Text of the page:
Step-by-Step Grading Instructions
Sample Scenarios for Advisors
What should I advise if a student is currently in a second attempt of a course?
CRT/P-19/NCRT all count as a course attempt, therefore if a student is not going to pass the course and needs the specific course for their degree (e.g. PSYC-261 for psychology majors), students should NOT opt into the new grading scale if they are going to fail and receive
NC. Rather, the student should complete a traditional withdrawal, which assigns the “W” and allows the student to retake the course again.
When should I counsel an advisee to remain in the traditional letter grade (A-F) grading scale?
In cases in which the student’s letter grade will not negatively impact their cumulative and/or major GPAs, it is advisable to have the student remain in the traditional grading scale. One exception may be cases in which a student must earn a minimum grade as a part of an academic recovery plan (e.g. students who are on academic probation with a plan to avoid suspension at the end of the term that may require minimum grade in a course retake). In many cases, there are details not provided in EAB which outline the student’s academic recovery plan.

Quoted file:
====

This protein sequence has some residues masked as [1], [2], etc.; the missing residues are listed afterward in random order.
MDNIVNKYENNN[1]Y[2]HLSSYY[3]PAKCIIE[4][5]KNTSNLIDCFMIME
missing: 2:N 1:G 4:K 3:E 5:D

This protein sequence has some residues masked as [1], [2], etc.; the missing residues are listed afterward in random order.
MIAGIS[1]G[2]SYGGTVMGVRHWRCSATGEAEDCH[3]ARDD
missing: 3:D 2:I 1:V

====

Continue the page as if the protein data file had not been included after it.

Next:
Should I encourage students to select the traditional pass/fail (P/F) option for any Spring 2020 classes?
In most cases, no. “Pass” will not satisfy general education or major requirements. Students who were previously in a P/F class may remain on the P/F grading scale but should move to CRT/P-19/NCRT if they risk failing the course. Receiving the NCRT would not impact the student’s GPA while the traditional F would. There may – and these would be very few – be students who are confident that they will pass a course and who would rather have a grade of “Pass,” rather than “Credit” or “Pass-19” on their transcript.
If I have an advisee who is concerned about the new grading scale and needs assistance, how can I best help?
You should first encourage the student to attend one of the upcoming information sessions hosted by the Office of Academic Services via Zoom. These sessions will provide an overview of the new grading scale and general information that will help students understand their options. In addition, students will review the steps they need to take in order to change their grading scale in individual courses. Second, the student should assess their grade in their individual spring courses to determine if they should change their grading scale. As needed, you may want to speak with the student to discuss anything related to their individual progress and/or their options. In most cases, general questions about the grading scale will already be addressed through the information session with Academic Services.